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Encyclopedia > Hudson River School
Thomas Cole (1801-1848)View from Mount Holyoke, Northampton, Massachusetts, after a Thunderstorm or The Oxbow 1836
Thomas Cole (1801-1848)
View from Mount Holyoke, Northampton, Massachusetts, after a Thunderstorm or The Oxbow 1836

The Hudson River School was a mid-19th century American art movement by a group of landscape painters, whose aesthetic vision was influenced by romanticism. Their paintings depict the Hudson River Valley and the surrounding area, as well as the Catskill Mountains, Adirondack Mountains, and White Mountains of New Hampshire. "School", in this sense, refers to a group of people whose outlook, inspiration, output, or style demonstrates a common thread, rather than a learning institution. View from Mount Holyoke, Northampton, Massachusetts, after a Thunderstorm (The Oxbow). ... View from Mount Holyoke, Northampton, Massachusetts, after a Thunderstorm (The Oxbow). ... Thomas Cole, ca. ... Alternative meaning: Nineteenth Century (periodical) (18th century — 19th century — 20th century — more centuries) As a means of recording the passage of time, the 19th century was that century which lasted from 1801-1900 in the sense of the Gregorian calendar. ... Landscape art depicts scenery such as mountains, valleys, trees, rivers, and forests. ... Painting by Rembrandt self-portrait Detail from Las Meninas by Diego Velazquez, in which the painter portrayed himself at work For the computer graphics program, see Corel Painter. ... Romantics redirects here. ... For the magazine, see Hudson Valley (magazine). ... The Catskill Mountains (also known as simply the Catskills), a natural area in New York State northwest of New York City and southwest of Albany are a mature dissected plateau, an uplifted region that was subsequently eroded into sharp relief. ... Stream on the hike to the top of Ampersand Mountain The Adirondack mountain range is located in the northeastern part of New York that runs through Clinton, Essex, Franklin, Fulton, Hamilton, Herkimer, Lewis, St. ... Looking south on the Franconia Ridge Trail. ...

Contents

Overview

Neither the originator of the term Hudson River School nor its first published use has been fixed with certainty. It is thought to have originated with the New York Tribune art critic Clarence Cook or the landscape painter Homer D. Martin (Howat, pages 3-4). As originally used, the term was meant disparagingly, as the work so labelled had gone out of favor when the Barbizon School and Impressionism came into vogue. The Gleaners. ... This article is about the art movement. ...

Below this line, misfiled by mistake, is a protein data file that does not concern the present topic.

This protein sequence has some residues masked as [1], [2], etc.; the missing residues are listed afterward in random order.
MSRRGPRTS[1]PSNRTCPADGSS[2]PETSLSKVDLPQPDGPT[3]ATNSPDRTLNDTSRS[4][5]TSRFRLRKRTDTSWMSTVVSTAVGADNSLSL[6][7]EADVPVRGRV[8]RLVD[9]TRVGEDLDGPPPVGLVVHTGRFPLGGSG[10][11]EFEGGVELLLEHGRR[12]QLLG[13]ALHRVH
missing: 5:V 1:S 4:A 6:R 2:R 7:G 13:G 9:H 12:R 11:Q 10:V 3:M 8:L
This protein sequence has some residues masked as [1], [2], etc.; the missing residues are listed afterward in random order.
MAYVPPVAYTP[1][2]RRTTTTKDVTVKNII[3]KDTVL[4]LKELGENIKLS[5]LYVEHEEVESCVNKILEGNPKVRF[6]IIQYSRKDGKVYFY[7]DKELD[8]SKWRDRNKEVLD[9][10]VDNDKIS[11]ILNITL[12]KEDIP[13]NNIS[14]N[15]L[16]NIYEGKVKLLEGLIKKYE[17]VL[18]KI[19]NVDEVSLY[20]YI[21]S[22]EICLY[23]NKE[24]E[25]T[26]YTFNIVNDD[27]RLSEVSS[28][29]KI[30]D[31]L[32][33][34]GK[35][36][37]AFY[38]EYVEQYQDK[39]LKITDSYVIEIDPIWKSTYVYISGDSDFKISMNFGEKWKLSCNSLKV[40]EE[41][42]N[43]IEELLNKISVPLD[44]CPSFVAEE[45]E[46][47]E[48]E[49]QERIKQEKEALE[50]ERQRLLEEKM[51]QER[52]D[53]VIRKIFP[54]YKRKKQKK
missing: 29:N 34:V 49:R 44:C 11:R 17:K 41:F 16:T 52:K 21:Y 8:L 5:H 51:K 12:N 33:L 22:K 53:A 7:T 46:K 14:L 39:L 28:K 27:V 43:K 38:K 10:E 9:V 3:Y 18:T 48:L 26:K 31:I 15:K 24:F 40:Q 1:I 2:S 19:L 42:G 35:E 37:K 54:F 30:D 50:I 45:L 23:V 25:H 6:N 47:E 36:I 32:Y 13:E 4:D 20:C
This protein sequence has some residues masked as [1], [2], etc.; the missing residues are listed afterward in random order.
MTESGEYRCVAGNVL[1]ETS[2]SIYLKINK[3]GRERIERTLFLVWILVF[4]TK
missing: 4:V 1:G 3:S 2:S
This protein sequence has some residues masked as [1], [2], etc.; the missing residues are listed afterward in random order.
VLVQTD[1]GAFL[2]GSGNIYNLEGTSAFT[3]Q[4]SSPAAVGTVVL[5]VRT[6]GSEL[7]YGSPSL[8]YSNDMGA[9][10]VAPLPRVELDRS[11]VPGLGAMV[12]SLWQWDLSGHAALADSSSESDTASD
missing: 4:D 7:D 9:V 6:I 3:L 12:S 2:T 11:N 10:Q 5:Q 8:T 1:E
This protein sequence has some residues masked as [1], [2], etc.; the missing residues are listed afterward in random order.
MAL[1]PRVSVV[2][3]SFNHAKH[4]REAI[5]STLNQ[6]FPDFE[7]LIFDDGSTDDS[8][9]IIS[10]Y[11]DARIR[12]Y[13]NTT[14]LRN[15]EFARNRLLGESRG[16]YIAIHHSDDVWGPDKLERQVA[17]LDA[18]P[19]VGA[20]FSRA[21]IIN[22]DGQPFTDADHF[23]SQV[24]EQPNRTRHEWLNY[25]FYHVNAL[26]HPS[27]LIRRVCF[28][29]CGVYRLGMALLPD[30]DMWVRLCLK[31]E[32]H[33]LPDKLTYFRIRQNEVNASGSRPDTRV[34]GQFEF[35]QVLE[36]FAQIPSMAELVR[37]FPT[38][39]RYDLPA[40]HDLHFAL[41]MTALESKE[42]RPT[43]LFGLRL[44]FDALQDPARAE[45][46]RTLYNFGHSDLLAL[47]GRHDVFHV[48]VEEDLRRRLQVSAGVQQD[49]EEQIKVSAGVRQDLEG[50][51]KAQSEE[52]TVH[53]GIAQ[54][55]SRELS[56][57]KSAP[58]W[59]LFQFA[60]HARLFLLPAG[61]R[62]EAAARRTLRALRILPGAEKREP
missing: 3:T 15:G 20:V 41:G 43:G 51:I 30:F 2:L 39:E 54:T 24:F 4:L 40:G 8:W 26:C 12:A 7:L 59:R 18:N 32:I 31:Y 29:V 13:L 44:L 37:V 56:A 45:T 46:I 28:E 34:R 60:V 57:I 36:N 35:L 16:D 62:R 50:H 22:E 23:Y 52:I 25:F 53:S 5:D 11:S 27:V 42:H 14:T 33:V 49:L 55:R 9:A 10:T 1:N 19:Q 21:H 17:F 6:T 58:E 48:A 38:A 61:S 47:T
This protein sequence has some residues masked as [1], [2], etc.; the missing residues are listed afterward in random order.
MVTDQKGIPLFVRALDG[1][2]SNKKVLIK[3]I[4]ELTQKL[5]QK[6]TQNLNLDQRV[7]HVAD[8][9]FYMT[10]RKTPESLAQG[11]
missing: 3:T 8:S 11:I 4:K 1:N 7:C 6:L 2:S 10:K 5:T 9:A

Hudson River School paintings reflect three themes of America in the 19th century: discovery, exploration, and settlement. The paintings also depict the American landscape as a pastoral setting, where human beings and nature coexist peacefully. Hudson River School landscapes are characterized by their realistic, detailed, and sometimes idealized portrayal of nature along with the juxtaposition of colonialism and wilderness. In general, Hudson River School artists believed that nature in the form of the American landscape was an ineffable manifestation of God, though the artists varied in the depth of their religious conviction. They took as their inspiration such European masters as Claude Lorrain, John Constable and J.M.W. Turner, and shared a reverence for America's natural beauty with contemporary American writers such as Henry David Thoreau and Ralph Waldo Emerson. For other uses, see Pastoral (disambiguation). ... This article is about modern humans. ... This article is about the physical universe. ... This article discusses the term God in the context of monotheism and henotheism. ... Claude Lorrain. ... A self portrait by John Constable John Constable (11 June 1776 – 31 March 1837) was an English Romantic painter. ... J. M. W. Turner, English landscape painter The fighting Temeraire tugged to her last berth to be broken up, painted 1839. ... Thoreau redirects here. ... Ralph Waldo Emerson (May 25, 1803 – April 27, 1882) was an American essayist, poet, and leader of the Transcendentalist movement in the early nineteenth century. ...


While the elements of the paintings are rendered very realistically, many of the actual scenes are the synthesized compositions of multiple scenes or natural images observed by the artists. In gathering the visual data for their paintings, the artists would travel to rather extraordinary and extreme environments, the likes of which would not permit the act of painting. During these expeditions, sketches and memories would be recorded and the paintings would be rendered later, upon the artists' safe return home.


Thomas Cole